ANDERSEN AIR FORCE BASE, Guam --
Defenders from the 36th and 736th Security Forces Squadrons, conducted various events to recognize and honor fallen law enforcement officers throughout National Police Week May 14-21, 2017, at Andersen Air Force Base, Guam.
“Security forces and law enforcement officers put their lives on the line every day to protect us,” said Staff. Sgt. Randell Gallery, 36th SFS training instructor. “National Police Week is all about honoring them.”
In 1962, President John F. Kennedy signed a Presidential Proclamation that set aside May 15th as National Peace Officer’s Memorial Day and the week of May 15 as National Police Week.
National Police Week kicked off with the defender challenge, a nearly two-mile obstacle course that included flipping an oversized tire, a body drag, pushing a Humvee up an incline, carrying a litter, weapons assembly station and finished off with a shooting competition at the combat arms range.
“Although the defender challenge tests your will and really makes you push yourself, we gladly go through that pain in honor of those that came before us,” said Master Sgt. Victor Morales, 36th SFS flight chief.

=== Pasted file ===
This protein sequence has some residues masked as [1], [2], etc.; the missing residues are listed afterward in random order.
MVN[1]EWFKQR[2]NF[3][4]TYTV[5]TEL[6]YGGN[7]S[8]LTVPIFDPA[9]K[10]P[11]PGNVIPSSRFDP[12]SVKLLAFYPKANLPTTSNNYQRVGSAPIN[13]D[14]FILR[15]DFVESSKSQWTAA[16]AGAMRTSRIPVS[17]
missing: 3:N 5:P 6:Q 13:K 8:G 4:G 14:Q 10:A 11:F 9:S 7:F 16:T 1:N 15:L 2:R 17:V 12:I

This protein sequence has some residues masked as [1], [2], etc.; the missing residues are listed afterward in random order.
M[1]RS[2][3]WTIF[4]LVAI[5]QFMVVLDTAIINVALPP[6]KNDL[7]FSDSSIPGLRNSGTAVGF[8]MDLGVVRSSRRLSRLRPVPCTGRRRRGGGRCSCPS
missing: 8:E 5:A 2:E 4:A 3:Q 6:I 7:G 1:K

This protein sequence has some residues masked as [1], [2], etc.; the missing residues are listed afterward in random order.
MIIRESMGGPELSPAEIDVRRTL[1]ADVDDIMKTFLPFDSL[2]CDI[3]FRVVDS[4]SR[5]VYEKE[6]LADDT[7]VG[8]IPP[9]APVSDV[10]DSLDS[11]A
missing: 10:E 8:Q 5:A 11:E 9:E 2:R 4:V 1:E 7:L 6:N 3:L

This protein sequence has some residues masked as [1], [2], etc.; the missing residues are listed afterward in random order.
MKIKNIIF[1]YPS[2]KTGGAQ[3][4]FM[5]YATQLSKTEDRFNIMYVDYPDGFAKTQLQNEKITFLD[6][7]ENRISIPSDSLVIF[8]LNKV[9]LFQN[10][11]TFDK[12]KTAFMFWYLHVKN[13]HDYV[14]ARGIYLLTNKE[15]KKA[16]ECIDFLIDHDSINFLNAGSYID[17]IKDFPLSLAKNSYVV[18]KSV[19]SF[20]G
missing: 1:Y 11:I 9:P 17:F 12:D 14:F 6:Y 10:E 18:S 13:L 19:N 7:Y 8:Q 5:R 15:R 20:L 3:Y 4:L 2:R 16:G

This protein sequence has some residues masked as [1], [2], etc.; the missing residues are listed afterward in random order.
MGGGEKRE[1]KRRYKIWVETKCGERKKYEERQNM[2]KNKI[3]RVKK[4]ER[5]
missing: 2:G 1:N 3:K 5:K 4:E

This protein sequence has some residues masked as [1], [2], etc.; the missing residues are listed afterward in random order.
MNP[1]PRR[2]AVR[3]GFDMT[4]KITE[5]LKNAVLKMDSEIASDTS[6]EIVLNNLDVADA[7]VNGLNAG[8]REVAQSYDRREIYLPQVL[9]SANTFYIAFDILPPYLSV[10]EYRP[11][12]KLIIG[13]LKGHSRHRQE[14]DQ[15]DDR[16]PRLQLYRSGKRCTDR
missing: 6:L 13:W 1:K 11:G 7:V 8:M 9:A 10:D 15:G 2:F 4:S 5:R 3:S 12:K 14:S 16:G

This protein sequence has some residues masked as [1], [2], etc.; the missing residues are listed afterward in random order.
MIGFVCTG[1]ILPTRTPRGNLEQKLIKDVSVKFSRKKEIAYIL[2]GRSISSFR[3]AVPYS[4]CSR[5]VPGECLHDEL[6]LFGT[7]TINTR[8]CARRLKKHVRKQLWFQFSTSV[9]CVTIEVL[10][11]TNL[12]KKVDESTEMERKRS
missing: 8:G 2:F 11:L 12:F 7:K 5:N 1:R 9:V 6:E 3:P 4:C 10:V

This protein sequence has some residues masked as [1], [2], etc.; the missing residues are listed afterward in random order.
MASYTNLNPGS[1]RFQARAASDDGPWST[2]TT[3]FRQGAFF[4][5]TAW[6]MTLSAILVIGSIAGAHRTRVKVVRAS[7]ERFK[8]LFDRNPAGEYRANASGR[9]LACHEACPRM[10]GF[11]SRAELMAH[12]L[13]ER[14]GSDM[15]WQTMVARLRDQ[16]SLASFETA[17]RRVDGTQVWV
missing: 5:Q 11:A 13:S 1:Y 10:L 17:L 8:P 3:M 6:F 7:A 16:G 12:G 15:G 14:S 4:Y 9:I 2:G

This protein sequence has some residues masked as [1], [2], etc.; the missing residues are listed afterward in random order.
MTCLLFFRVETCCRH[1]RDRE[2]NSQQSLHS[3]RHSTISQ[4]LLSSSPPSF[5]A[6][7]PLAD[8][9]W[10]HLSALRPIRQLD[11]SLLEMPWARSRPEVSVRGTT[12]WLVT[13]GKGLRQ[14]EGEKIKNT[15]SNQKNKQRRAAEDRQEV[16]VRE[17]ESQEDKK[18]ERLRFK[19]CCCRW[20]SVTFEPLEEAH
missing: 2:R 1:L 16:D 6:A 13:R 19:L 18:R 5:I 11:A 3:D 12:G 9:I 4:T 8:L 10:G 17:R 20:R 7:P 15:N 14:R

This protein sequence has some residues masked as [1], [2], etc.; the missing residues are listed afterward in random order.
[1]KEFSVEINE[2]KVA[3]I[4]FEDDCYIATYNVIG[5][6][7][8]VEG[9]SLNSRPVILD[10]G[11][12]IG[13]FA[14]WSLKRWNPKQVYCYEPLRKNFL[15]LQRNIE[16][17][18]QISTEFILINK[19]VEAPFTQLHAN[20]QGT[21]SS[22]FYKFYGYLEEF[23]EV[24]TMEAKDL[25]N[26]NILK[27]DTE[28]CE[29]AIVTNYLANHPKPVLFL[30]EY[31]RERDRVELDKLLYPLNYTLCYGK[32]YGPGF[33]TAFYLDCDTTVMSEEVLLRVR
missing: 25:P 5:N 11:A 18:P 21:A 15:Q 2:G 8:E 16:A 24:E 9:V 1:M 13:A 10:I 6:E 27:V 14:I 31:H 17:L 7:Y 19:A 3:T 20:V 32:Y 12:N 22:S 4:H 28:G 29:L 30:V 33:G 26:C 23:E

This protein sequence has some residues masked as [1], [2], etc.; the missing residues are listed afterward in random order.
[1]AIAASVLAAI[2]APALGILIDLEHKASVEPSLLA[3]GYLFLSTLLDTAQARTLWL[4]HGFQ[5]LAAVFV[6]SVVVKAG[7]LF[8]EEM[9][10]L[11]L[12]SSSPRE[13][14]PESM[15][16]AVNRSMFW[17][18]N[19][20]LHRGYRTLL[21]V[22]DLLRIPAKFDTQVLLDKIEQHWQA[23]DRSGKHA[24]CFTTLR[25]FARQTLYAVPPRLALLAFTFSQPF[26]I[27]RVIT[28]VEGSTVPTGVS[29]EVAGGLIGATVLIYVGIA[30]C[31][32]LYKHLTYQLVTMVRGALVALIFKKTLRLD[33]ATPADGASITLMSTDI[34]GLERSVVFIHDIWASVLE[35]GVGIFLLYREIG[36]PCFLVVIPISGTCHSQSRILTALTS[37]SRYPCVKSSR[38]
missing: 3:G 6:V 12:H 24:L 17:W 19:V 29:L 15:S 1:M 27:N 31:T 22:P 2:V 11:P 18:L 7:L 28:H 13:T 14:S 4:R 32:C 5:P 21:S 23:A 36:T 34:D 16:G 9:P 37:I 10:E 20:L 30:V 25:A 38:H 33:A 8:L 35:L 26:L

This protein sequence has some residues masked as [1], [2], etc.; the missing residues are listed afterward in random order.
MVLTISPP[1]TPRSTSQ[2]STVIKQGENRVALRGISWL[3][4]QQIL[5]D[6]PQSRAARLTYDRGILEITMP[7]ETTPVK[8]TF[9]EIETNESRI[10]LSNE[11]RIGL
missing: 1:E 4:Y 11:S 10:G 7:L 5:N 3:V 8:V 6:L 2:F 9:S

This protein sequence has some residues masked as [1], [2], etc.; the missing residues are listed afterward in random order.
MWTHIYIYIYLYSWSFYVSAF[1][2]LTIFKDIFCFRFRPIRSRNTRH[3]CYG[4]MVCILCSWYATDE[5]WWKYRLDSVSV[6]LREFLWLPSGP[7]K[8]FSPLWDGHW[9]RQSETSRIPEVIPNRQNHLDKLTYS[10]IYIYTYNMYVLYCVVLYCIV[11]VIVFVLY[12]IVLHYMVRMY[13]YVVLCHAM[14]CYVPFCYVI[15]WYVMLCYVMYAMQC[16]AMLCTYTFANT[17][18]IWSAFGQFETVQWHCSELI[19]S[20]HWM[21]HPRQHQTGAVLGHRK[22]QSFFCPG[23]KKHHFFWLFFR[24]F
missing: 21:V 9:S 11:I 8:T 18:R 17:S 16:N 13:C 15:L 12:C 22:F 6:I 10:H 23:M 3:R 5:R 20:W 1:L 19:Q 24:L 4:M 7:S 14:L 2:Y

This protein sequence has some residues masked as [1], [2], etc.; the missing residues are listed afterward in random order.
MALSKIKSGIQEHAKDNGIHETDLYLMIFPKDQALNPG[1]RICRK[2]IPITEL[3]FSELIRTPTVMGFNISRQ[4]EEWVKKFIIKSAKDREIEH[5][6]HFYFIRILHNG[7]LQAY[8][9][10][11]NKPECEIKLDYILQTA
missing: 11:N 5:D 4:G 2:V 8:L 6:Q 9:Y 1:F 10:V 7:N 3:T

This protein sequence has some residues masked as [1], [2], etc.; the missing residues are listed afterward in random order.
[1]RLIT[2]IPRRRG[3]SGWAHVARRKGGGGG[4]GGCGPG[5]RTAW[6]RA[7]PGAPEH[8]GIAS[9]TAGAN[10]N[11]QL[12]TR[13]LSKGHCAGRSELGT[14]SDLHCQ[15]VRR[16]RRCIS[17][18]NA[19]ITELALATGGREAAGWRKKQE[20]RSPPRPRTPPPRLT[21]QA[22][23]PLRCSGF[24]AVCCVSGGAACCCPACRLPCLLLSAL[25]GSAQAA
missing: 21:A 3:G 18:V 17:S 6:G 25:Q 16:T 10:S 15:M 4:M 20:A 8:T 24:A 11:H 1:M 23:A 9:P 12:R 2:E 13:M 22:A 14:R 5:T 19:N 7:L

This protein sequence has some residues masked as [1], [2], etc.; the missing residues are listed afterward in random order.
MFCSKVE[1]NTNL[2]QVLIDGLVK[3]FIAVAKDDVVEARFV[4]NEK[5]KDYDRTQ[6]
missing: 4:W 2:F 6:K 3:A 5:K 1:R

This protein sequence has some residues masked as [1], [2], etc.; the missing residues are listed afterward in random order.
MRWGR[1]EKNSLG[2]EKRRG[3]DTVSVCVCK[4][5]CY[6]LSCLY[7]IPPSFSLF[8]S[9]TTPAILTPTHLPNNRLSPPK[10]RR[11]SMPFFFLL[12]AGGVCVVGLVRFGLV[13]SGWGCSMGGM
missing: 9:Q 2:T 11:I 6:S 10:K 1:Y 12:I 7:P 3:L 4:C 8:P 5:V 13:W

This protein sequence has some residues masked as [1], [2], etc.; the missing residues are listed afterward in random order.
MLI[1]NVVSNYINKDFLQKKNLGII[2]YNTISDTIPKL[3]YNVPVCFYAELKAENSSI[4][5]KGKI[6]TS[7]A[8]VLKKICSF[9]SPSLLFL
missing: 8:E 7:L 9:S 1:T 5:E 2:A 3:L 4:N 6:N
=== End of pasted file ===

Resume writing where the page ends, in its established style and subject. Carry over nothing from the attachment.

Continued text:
On Tuesday, the 36th SFS hosted the Department of Defense Education Activity School where they displayed weapons, introduced the kids to McGruff the Crime Dog and put on a simulated K9 aggressor exercise.
“The displays help shed light on things that security forces does,” said Gallery. “There is more to our job than just pulling people over and giving tickets.”
Later in the week base leadership went head-to-head during a shooting competition. Competitors were timed while being tasked to shoot an M9 pistol and an M870 shotgun at targets downrange.
Throughout the final day of National Police Week, Airmen honored the fallen by taking turns as vigil guards at a memorial wreath laying.
A retreat ceremony concluded the National Police Week events. Lt. Col. Michael Jewel, 36th SFS commander, lead the ceremony to honor fallen law enforcement officers.
“It is appropriate that we take time each year to honor our law enforcement professionals,” said Jewel. “Police work is inherently dangerous, on average one law enforcement officer is killed in the line of duty somewhere in the United States every 53 hours.”